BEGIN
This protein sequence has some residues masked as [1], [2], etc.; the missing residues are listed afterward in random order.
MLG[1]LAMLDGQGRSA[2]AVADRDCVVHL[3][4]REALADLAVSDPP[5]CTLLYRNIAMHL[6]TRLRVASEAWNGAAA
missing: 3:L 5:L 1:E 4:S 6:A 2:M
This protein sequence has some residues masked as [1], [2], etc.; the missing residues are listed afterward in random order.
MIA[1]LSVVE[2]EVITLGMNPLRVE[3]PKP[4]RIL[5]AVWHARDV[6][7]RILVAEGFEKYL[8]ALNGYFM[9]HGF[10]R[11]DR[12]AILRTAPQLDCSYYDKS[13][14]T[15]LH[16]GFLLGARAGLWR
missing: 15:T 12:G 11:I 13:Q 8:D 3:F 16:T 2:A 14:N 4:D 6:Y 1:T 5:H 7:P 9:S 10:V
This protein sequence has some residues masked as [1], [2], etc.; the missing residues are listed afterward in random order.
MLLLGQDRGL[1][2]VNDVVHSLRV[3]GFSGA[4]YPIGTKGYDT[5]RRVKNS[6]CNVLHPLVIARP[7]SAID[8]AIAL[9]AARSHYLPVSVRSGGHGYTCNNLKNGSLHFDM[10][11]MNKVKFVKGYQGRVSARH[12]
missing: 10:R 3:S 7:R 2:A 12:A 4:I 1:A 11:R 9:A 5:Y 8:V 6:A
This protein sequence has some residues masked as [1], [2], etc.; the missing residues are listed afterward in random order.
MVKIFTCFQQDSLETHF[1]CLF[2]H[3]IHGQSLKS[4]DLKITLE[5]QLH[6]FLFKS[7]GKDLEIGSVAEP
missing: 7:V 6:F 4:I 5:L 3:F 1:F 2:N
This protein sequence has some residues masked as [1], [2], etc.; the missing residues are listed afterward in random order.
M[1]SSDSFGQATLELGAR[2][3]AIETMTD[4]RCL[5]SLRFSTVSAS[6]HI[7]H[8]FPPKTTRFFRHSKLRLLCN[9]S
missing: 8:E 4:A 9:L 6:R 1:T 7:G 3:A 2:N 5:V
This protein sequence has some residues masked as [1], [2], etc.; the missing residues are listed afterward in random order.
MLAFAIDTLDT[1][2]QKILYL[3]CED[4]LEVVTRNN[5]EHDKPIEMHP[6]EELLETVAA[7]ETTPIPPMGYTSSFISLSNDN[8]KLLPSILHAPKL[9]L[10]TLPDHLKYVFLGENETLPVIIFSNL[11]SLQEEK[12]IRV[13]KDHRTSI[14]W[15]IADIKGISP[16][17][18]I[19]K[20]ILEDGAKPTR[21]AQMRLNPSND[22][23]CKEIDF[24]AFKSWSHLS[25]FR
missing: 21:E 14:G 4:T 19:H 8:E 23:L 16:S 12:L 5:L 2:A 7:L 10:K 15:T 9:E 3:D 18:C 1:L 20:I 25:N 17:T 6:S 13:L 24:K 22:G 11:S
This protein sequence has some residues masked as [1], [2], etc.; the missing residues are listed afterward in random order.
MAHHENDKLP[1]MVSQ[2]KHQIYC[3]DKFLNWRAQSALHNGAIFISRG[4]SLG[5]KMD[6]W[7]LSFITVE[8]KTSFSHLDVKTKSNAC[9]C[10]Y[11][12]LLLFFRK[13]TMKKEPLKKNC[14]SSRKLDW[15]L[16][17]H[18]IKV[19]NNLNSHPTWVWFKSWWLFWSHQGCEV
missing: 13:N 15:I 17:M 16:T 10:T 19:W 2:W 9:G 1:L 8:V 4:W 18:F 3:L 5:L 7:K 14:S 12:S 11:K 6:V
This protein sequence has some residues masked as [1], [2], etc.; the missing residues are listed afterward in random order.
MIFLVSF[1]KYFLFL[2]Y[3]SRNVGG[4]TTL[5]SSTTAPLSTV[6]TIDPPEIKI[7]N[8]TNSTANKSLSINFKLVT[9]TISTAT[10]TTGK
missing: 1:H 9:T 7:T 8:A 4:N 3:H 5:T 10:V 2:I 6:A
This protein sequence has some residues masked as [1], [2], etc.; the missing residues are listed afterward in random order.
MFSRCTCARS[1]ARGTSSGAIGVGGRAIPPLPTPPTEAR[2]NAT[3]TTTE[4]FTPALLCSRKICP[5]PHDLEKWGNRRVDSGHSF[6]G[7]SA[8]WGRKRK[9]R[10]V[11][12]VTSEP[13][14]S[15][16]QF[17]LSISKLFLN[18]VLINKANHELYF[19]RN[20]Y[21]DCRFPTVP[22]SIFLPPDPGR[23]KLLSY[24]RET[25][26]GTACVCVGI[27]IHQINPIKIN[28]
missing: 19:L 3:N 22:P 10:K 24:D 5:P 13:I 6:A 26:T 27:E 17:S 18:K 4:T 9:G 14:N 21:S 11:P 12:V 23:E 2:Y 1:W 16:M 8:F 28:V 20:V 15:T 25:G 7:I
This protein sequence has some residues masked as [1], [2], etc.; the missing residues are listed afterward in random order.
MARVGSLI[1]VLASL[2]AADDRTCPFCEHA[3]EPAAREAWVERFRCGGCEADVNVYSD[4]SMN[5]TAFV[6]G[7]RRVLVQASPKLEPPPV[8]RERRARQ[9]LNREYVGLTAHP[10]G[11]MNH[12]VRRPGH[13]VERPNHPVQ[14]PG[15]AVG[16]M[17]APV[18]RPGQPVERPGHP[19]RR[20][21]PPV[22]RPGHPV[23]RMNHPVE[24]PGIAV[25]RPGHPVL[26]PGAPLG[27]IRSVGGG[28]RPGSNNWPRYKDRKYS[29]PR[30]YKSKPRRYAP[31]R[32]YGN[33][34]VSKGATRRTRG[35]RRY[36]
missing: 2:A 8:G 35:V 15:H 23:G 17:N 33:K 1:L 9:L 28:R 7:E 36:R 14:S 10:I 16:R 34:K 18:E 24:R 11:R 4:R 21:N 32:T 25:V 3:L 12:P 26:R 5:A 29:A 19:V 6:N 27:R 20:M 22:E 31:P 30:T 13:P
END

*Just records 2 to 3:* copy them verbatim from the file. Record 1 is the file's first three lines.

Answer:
This protein sequence has some residues masked as [1], [2], etc.; the missing residues are listed afterward in random order.
MIA[1]LSVVE[2]EVITLGMNPLRVE[3]PKP[4]RIL[5]AVWHARDV[6][7]RILVAEGFEKYL[8]ALNGYFM[9]HGF[10]R[11]DR[12]AILRTAPQLDCSYYDKS[13][14]T[15]LH[16]GFLLGARAGLWR
missing: 15:T 12:G 11:I 13:Q 8:D 3:F 16:T 2:A 14:N 4:D 6:Y 1:T 5:H 7:P 9:S 10:V
This protein sequence has some residues masked as [1], [2], etc.; the missing residues are listed afterward in random order.
MLLLGQDRGL[1][2]VNDVVHSLRV[3]GFSGA[4]YPIGTKGYDT[5]RRVKNS[6]CNVLHPLVIARP[7]SAID[8]AIAL[9]AARSHYLPVSVRSGGHGYTCNNLKNGSLHFDM[10][11]MNKVKFVKGYQGRVSARH[12]
missing: 10:R 3:S 7:R 2:A 12:A 4:I 1:A 11:R 9:A 5:Y 8:V 6:A